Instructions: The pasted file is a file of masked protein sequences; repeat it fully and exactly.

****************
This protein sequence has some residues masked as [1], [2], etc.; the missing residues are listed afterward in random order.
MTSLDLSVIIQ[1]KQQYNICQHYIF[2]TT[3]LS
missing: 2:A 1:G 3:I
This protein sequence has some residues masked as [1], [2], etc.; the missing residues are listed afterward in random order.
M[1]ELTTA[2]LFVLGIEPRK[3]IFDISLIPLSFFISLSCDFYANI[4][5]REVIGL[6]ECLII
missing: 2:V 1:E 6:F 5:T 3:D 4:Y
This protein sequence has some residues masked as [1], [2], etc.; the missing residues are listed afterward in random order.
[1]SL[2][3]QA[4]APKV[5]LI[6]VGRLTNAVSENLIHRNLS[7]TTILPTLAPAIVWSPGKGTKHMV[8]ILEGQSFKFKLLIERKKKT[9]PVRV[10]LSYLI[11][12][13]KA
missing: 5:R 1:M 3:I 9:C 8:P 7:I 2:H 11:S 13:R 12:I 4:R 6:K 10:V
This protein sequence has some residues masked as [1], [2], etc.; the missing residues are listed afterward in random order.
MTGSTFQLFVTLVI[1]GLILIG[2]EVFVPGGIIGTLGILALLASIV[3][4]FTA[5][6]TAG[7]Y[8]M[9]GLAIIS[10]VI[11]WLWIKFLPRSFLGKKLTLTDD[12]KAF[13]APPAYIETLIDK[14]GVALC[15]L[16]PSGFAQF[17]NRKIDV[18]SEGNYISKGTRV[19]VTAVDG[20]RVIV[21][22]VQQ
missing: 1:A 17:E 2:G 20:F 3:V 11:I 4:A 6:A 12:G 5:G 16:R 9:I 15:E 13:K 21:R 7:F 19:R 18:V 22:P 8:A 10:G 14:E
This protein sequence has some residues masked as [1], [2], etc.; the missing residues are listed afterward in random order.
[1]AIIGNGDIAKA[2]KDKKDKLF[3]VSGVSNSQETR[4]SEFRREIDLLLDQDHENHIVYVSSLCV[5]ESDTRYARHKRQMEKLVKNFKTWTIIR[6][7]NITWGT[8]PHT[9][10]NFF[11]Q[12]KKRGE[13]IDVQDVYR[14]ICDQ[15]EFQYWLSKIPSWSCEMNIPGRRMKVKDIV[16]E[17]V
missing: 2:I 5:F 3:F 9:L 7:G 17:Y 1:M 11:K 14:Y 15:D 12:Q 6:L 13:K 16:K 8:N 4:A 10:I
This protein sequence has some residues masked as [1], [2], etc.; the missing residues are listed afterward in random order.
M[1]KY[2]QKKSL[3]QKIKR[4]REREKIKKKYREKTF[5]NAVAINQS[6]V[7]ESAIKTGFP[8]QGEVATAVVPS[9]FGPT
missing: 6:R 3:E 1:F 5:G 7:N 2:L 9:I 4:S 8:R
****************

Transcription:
This protein sequence has some residues masked as [1], [2], etc.; the missing residues are listed afterward in random order.
MTSLDLSVIIQ[1]KQQYNICQHYIF[2]TT[3]LS
missing: 2:A 1:G 3:I
This protein sequence has some residues masked as [1], [2], etc.; the missing residues are listed afterward in random order.
M[1]ELTTA[2]LFVLGIEPRK[3]IFDISLIPLSFFISLSCDFYANI[4][5]REVIGL[6]ECLII
missing: 2:V 1:E 6:F 5:T 3:D 4:Y
This protein sequence has some residues masked as [1], [2], etc.; the missing residues are listed afterward in random order.
[1]SL[2][3]QA[4]APKV[5]LI[6]VGRLTNAVSENLIHRNLS[7]TTILPTLAPAIVWSPGKGTKHMV[8]ILEGQSFKFKLLIERKKKT[9]PVRV[10]LSYLI[11][12][13]KA
missing: 5:R 1:M 3:I 9:C 8:P 7:I 2:H 11:S 13:R 12:I 4:R 6:K 10:V
This protein sequence has some residues masked as [1], [2], etc.; the missing residues are listed afterward in random order.
MTGSTFQLFVTLVI[1]GLILIG[2]EVFVPGGIIGTLGILALLASIV[3][4]FTA[5][6]TAG[7]Y[8]M[9]GLAIIS[10]VI[11]WLWIKFLPRSFLGKKLTLTDD[12]KAF[13]APPAYIETLIDK[14]GVALC[15]L[16]PSGFAQF[17]NRKIDV[18]SEGNYISKGTRV[19]VTAVDG[20]RVIV[21][22]VQQ
missing: 1:A 17:E 2:G 20:F 3:V 11:I 4:A 6:A 12:G 5:G 16:R 9:I 15:E 13:K 21:R 7:F 19:R 18:V 22:P 8:A 10:G 14:E
This protein sequence has some residues masked as [1], [2], etc.; the missing residues are listed afterward in random order.
[1]AIIGNGDIAKA[2]KDKKDKLF[3]VSGVSNSQETR[4]SEFRREIDLLLDQDHENHIVYVSSLCV[5]ESDTRYARHKRQMEKLVKNFKTWTIIR[6][7]NITWGT[8]PHT[9][10]NFF[11]Q[12]KKRGE[13]IDVQDVYR[14]ICDQ[15]EFQYWLSKIPSWSCEMNIPGRRMKVKDIV[16]E[17]V
missing: 2:I 5:F 3:F 9:L 7:G 17:Y 1:M 11:K 14:Y 15:D 12:Q 6:L 13:K 16:K 8:N 4:A 10:I
This protein sequence has some residues masked as [1], [2], etc.; the missing residues are listed afterward in random order.
M[1]KY[2]QKKSL[3]QKIKR[4]REREKIKKKYREKTF[5]NAVAINQS[6]V[7]ESAIKTGFP[8]QGEVATAVVPS[9]FGPT
missing: 6:R 3:E 1:F 5:G 7:N 2:L 9:I 4:S 8:R